Arguments that automation will devastate the job market for future generations are often casually pushed aside as unduly pessimistic, says Antony Mason. But when this is cited by the Governor of the Bank of England as a genuine threat, we really should sit up and take some notice
There’s been quite a bit of talk about automation recently, and its impact on the future of jobs. You can see the effects all around you readily enough: automated check-outs at supermarkets, automated check-in at airports. These were jobs once done by people; now they’re done by machines.
It’s not just the low-level, low-paid jobs that are being taken over by machines and robots, such as factory assembly, call-centre work and warehouse stock-picking: technology is also edging into the legal profession and medicine. Free internet services can do instantaneous translations, and programmers are busy developing software to compose music, create art, write novels even.
In fact, this article has been written by a computer. Just joking.
Mark Carney sees the problem
But it is perhaps no joking matter when the Governor of the Bank of England, Mark Carney, expresses his concern.
The usual riposte to worries about the effect of automation on the job market is that advancing technology brings with it new and unimagined opportunities, and that employment adapts and catches up. The Luddites needn’t have worried about the long-term impact of mechanisation on manufacturing back in the early 19th century – and nor should we.
But is the pace and scale of change different now? Is the world of work really about to be utterly transformed?
This is a big intergenerational question: it could seriously affect the prospects of younger generations already living, let alone our legacy to generations yet unborn.
The problem is not so much automation itself, or indeed the potential devastation of the job market. There are millions of time-serving, dead-end jobs around that bring no pleasure or satisfaction to those who perform them. No great loss there – apart from the vital sustenance of the pay packet.
Robots will still make the goods we need, but how does the profit from such enterprises get distributed? At present, “disruptor” technologies appear to bring huge rewards to their creators and an élite at the top, and to crush those engaged at the coalface with low pay and unstable work – or redundancy. In other words, they seem to increase inequality. They certainly do not compensate the victims of this advance in technology. The capitalist system is simply not set up to operate in this way.
“Mark Carney warns robots taking jobs could lead to rise of Marxism,” was the headline in the Independent. Mr Carney, speaking at the Canada Growth Summit, was drawing a comparison between now and the mid-19th century: “If you substitute platforms for textile mills, machine learning for steam engines, Twitter for the telegraph, you have exactly the same dynamics as existed 150 years ago – when Karl Marx was scribbling the Communist Manifesto.”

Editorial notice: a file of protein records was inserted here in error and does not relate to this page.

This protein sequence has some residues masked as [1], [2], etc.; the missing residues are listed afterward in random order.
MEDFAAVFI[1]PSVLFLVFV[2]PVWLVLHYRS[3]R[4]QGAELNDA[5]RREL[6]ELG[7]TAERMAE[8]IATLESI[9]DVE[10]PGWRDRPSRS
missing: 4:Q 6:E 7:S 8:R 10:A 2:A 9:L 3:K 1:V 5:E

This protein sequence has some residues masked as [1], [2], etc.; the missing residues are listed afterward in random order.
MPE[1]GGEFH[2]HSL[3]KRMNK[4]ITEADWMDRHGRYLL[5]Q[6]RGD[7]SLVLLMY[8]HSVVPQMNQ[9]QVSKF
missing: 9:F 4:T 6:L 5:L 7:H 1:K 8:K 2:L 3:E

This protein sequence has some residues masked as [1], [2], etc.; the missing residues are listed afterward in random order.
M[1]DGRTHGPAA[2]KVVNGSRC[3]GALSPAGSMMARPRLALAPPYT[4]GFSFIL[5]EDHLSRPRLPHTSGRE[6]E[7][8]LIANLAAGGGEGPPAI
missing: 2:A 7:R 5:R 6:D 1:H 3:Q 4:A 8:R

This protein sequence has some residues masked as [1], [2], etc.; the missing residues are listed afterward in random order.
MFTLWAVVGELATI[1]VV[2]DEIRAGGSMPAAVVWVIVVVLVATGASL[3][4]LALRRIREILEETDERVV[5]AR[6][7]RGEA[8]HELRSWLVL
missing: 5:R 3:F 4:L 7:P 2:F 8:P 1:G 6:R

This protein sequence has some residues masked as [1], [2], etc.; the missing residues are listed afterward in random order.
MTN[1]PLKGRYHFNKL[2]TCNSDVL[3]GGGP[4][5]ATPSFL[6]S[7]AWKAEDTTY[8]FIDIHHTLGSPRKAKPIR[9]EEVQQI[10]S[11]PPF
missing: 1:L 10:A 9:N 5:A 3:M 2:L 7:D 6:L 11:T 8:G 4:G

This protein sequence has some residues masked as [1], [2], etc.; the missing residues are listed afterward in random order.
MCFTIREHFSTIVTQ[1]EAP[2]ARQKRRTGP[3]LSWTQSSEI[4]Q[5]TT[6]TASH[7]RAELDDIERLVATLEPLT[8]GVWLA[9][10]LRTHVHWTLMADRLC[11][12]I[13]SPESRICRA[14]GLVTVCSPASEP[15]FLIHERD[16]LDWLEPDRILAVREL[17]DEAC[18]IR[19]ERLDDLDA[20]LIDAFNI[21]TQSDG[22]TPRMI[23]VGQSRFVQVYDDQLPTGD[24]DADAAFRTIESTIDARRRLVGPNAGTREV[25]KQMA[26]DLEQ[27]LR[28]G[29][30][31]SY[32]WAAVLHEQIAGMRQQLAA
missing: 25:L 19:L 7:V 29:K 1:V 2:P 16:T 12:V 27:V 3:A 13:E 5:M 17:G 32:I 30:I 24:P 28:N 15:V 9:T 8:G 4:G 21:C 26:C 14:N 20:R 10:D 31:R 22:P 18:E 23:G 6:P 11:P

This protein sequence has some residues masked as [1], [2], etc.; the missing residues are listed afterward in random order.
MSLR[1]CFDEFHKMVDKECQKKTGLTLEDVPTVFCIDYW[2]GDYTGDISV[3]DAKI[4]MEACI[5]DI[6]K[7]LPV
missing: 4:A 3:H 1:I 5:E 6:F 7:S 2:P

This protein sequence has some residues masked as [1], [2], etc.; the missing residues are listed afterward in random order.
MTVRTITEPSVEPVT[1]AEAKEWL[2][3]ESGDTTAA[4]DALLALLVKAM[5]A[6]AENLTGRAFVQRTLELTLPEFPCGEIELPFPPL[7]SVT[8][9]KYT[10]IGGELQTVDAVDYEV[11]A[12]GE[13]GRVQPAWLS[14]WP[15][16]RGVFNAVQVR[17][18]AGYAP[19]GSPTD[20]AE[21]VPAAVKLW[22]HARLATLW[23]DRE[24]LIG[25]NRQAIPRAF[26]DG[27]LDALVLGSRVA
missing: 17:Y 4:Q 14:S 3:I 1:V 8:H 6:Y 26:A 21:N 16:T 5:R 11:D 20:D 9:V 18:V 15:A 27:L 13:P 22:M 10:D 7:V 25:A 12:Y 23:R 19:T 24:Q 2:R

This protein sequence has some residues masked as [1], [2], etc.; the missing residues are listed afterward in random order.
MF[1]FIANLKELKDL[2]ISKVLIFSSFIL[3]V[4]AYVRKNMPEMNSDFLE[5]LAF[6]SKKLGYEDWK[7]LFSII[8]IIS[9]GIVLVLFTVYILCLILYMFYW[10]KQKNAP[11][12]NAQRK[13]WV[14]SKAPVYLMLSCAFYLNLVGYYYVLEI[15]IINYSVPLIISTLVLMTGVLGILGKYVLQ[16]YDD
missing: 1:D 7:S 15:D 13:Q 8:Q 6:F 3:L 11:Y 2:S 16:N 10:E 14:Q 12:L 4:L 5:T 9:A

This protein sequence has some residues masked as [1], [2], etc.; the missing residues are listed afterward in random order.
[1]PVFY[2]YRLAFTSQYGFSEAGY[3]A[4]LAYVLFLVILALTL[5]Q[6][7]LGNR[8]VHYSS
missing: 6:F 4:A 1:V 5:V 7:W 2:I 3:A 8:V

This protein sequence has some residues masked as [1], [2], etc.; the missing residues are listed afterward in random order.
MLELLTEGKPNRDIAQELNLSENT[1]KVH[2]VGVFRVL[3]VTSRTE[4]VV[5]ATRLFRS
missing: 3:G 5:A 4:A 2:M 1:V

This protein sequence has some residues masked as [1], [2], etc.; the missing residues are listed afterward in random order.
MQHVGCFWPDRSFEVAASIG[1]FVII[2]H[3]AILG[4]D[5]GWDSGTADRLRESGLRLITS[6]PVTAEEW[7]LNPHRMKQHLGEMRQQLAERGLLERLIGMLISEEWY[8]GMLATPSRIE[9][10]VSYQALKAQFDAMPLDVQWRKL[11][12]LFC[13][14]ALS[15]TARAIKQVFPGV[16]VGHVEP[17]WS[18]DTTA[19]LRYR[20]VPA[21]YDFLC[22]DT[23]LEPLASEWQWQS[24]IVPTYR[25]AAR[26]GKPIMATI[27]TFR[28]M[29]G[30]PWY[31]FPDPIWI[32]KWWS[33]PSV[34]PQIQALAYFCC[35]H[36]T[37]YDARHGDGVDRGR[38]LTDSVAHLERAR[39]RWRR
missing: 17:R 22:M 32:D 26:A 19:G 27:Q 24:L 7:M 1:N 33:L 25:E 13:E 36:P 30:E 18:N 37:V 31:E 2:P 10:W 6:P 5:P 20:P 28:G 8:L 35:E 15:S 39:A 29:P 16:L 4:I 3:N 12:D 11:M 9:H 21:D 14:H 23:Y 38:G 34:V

Marxism has had a bit of bad press since the collapse of the Soviet Union, but his reference to Marxism should be taken not so much as alarmist as a signal that the new situation calls for a radical revision in the way that income and wealth are distributed. (At the end of his speech Mark Carney makes a number of interim, practical proposals for businesses and institutions.)
Utopia or dystopia?
An alternative solution might be the introduction of a Universal Basic Income, which would hand out a regular sum to everybody – rather as the state pension currently pays an income to (and only to) everyone in that particular age bracket.
A futuristic vision of a Universal Basic Income might be one of fully automated factories merrily churning out the goods that we need, while everyone has enough to live on, whether working or just pursuing their own quests for fulfilment – in pastimes and hobbies, sport, art, learning, travel, watching TV, or whatever they fancy.
This utopian vision raises many issues on all fronts – practical, social, economic, political, psychological. Suffice it to say that we are a long way off it today. But Mr Carney struck a note of urgency: “There is a disconnect in expectations. In surveys, over 90 per cent of citizens don’t think their jobs will be affected by automation, but a similar percentage of CEOs think the opposite, in the number of jobs which will be materially affected.”
Clearly we need to think about this future, and think about how we should get structures in place to steer us – and future generations – in the direction of utopia, rather than drift carelessly into a dystopia. Ever seen Blade Runner?